• 1
    @user49915 Yes, indeed. Let me fix it: I copied the first match, but didn't notice the case. – egreg Apr 12 '19 at 13:26

The difference is mainly historical. \BbbN was created for the original amsfonts, pre-LaTeX; it should be considered obsolete now. (Oops! @egreg points out in a comment that \BbbN has been defined for unicode-math, so I was thinking of \Bbb{N}. That surely should be considered obsolete.) The original LaTeX equivalent is \mathbb{N}, and should still be reliable.

\symbb{N} was defined for fonts developed after the blackboard bold alphabet was added to Unicode.

The symbol itself (which I can't represent because it's not available on the aged laptop I'm using) depends on having a utf-8 capable input device, and is not available for pdflatex, which is still limited to 8-bit input.

All forms are equivalent, and the one you use depends on which flavor of LaTeX you're using. There may also be some restrictions associated with the publisher, if you're submitting your document for publication.

This may not give an unambiguous answer to your question, but it should give you some idea of how the development of the blackboard bold fonts and their support affects the decision of which should be used in what circumstances.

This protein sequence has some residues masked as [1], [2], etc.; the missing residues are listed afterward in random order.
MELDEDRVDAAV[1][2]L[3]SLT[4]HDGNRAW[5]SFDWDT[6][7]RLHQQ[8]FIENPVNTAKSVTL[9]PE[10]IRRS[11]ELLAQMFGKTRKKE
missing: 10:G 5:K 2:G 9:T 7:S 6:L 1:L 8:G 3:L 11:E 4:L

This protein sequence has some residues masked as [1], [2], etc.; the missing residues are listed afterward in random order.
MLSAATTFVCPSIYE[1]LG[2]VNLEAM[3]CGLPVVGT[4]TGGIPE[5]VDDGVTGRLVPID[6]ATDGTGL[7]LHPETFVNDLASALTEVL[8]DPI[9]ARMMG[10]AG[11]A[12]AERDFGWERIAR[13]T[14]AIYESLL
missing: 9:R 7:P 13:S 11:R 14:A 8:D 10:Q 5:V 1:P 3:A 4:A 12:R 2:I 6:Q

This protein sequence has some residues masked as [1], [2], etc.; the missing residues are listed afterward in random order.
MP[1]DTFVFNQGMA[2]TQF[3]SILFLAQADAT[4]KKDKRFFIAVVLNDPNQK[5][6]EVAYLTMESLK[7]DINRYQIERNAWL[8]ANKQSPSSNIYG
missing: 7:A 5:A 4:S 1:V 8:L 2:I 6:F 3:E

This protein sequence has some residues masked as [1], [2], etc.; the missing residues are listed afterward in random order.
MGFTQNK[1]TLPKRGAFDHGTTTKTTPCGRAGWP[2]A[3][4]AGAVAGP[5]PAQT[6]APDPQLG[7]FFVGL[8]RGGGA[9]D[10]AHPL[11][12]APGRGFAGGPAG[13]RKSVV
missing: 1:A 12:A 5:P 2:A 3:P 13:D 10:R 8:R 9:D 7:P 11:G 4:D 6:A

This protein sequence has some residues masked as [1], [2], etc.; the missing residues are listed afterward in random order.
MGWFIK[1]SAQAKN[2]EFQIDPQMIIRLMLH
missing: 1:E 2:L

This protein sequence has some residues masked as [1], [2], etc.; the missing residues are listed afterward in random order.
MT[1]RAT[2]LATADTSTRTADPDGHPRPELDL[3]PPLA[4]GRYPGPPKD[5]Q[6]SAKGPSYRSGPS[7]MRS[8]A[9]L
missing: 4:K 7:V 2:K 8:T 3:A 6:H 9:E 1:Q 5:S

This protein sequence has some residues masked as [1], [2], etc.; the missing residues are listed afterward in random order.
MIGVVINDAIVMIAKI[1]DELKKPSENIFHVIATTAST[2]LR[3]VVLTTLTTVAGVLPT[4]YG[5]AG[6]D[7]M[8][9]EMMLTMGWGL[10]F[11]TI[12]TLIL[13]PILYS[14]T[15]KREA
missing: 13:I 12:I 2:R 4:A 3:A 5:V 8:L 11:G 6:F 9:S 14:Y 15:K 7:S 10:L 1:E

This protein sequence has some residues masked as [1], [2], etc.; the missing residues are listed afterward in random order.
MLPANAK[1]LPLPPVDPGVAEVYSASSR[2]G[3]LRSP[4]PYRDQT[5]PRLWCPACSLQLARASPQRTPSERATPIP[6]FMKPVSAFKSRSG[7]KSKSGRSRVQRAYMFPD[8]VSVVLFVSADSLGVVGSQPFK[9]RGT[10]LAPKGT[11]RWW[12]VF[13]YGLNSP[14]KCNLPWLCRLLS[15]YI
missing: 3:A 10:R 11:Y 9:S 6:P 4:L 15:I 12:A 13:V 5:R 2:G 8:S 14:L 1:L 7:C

• 2
    \BbbN is a specific command in unicode-math. The command \Bbb (with an argument) is obsolete. – egreg Apr 12 '19 at 6:24

If you modify your file to have

\(ℕ \mathbb{N} \BbbN \symbb{N} \showlists\)

Then you get

.\fam0 ℕ
.\fam0 ℕ
.\fam0 ℕ
.\fam0 ℕ
### horizontal mode entered at line 20

Four identical N, same font and same math class (mathord).

I would say use if you like Unicode input and \symbb{N} if you prefer ASCII TeX command markup. So they are the preferred forms, but as they are all the same thing it doesn't matter much which you use.

Of course other font setups may make things differ. In general \symxx will give you characters from the same font using the math alphabet ranges, whereas \mathxx might do that or might (as in classic tex) use a different font.

  • I'd use \mathbbm of the bbm package for all blackboard bold letters: clean, nice, slender. Blackboard bold is nowhere bold on the blackboard, this is why we simply double some of the lines. \mathbb N makes the slanted line bold. – Máté Wierdl Apr 16 '19 at 20:32
  • @MátéWierdl bbm font is OK if it fits with the overall font design but if you use unicode-math \symbb then the blackboard bold N comes from the same font as the normal N and is chosen by the font designer to match. – David Carlisle Apr 16 '19 at 21:44
  • I see, @DavidCarlisle. How do I access \symbb in pdflatex? – Máté Wierdl Apr 18 '19 at 1:23
  • @MátéWierdl \symbb is unicode-math so just xetex or luatex, the whole point of \symxx commands is that they access the math alphabets from the same font, position 8469 in the case of ℕ that can not mean anything in pdftex which has at most 256 characters per font, and most math fonts only have 128 characters – David Carlisle Apr 18 '19 at 7:26